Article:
VR seems to be an even greater narrowing – two small squares on a smart-phone sized screen. Optics are used to create the illusion of a much larger image – but what actually is the reality of what we are doing? I believe rather than expanding experience in an unlimited way, we are reducing life to unbearable slithers of light. With VR headsets already offering near-human field of view or close to it, there is logic in believing that this dilemma could undo itself.

However for now, I feel there are good and bad practises when it comes to Virtual Reality experiences.

Your own personal movie theatre

The application of the home cinema in VR is particularly troubling for me. We are given the sense of a large screen, but in actuality we are focusing our attention on an incredibly small area of LCD real-estate. And some people may spend several hours each day in this setting watching Films and TV shows.

A walk in the park

My suggestion is that if you are a regular VR user, or stare at your smart-phone way too much, consider how you are using your attention. If life does seem to be getting harder for you, perhaps it’s time to take a break, go for a walk or jog in the great outdoors – some place that reminds you how a large open space feels.

Our own personal philosophy is obviously a key factor here. And if we don’t have one, then it is likely we possess a casually materialistic world-view. Existing in such a world perspective colours how we see everything, including our own consciousness. It is something contained within the body, something that is limited – if it exists at all. But many Asian religions do not support this.

For example, in Buddhism, one interpretation is that the Buddha expanded (or purified) his own consciousness to such a degree that it not only spanned the entire planet, but across the cosmos.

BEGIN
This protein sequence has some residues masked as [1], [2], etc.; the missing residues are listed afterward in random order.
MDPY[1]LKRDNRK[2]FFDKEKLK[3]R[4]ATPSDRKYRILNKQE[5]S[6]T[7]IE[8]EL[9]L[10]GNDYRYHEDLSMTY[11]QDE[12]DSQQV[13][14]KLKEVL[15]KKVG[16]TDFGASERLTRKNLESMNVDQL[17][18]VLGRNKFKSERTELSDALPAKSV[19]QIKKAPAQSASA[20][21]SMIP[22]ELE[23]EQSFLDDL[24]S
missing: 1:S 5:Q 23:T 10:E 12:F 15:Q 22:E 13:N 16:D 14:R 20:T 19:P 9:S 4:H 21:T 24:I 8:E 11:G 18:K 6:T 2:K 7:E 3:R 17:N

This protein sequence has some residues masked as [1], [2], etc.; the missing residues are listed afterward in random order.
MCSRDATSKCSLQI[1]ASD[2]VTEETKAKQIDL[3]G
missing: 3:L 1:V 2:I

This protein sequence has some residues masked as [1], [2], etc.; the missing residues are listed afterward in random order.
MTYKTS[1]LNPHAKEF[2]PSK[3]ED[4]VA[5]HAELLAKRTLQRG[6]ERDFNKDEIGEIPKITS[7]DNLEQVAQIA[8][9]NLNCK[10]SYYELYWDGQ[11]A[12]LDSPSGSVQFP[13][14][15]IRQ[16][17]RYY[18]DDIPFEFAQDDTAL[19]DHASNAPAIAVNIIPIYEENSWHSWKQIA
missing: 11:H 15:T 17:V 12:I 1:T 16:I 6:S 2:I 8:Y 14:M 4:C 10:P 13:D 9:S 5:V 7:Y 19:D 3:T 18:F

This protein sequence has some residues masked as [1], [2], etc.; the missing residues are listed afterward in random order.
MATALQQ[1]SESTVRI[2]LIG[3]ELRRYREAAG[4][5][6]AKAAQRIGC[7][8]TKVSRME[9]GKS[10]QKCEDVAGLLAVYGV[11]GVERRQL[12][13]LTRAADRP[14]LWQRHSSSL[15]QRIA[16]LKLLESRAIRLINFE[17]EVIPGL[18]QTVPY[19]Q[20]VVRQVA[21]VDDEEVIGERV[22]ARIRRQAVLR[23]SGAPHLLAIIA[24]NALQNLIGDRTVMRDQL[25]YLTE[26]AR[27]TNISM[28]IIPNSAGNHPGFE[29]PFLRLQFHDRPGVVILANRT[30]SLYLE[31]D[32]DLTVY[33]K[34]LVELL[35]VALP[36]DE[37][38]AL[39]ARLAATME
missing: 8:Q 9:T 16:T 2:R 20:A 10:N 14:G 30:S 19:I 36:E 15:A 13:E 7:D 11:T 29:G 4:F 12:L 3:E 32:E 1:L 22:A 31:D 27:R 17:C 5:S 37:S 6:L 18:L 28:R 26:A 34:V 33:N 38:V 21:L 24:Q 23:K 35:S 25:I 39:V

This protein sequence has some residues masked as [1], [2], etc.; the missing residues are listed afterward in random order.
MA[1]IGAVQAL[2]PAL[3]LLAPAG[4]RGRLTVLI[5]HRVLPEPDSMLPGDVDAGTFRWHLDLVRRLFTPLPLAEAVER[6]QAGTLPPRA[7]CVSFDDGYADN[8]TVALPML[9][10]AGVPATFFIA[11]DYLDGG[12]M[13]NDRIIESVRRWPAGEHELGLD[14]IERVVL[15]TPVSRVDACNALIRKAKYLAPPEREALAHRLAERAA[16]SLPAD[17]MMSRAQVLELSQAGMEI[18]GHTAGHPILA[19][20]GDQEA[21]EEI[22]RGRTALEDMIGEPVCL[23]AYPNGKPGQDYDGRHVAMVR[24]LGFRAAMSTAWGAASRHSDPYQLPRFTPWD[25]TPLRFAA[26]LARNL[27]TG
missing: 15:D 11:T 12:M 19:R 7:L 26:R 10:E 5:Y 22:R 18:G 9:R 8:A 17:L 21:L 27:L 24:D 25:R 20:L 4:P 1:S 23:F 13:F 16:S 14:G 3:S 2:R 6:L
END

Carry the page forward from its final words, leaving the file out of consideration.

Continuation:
Whatever challenge you face in life, please consider your consciousness is not fixed, and that in reality – feeling like you can’t take it any-more – might just be a doorway into another world. Patience, they say – is the ultimate purifier.


Author note: If this article appeared glib on the topic of suicide and suicide statistics, it was not the author’s intention. The purpose here was an examination of one potential factor in their causation. For those that do want further reading on the topic, please visit: https://www.befrienders.org/suicide-
statistics

Have your say!

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2 Comments

  1. Thanks a lot James for this very interesting and professionally written article.

    As I started to read this text, I was about to respond that for some of us, VR is a salutary “open space” on another universe allowing us to breath out of a painful reality. And with apps like Rec Room, it can be a very social activity too, VR doesn’t always mean alone or secluded.

    Then I finished your article and I must say it changed my point of view as it reminded me of my own experience.

    We’re intellectual beings, maybe essentially one for us so called “geeks” and consort, but we’re also animals even if we tend to ignore or forget it. We need our surrounding world (physical and social), and we need to keep contact with it. Our problems in live would tend to make it feel narrowed, but if we find the way to get out there and breath fresh air, to get temporarily out of our daily limits, we could be reminded that a whole world exists, full of possibilities and diversity. A breath of hope, of freshness…
    Escapes are necessary sometimes, and focusing on some things to forget others are one way to deal with problems that can only be temporary. When pleasure becomes a dependency, we have to find the will to get back to our roots to recover ourselves so that what was a pleasure can become a pleasure again.

    I’m sorry If I sound illuminated or like a guru for some of you, but I assure you I’m atheist and Cartesian to the bone, I just learned those things out of a non so easy life.

    Reply
    • I can appreciate how this article might seem like a criticism of technology generally and Smart-phones and VR headsets specifically. However I would suggest what actually is being pointed out here is that how ‘we interface with technology’ is the problem. For example, I read many news articles every day, and it is almost entirely done using text-to-speech (TTS). It is possible to read vast amounts of literature without ever running your eyes along a complete sentence on a page. A different ‘interface’ option exists.

      AR Glasses will mean people don’t need to look at their Smart-phone as much or at all. Ready Player One style VR ski-goggles with massive wrap-around display panels would in theory solve the current interface issue of VR headset design.

      Reply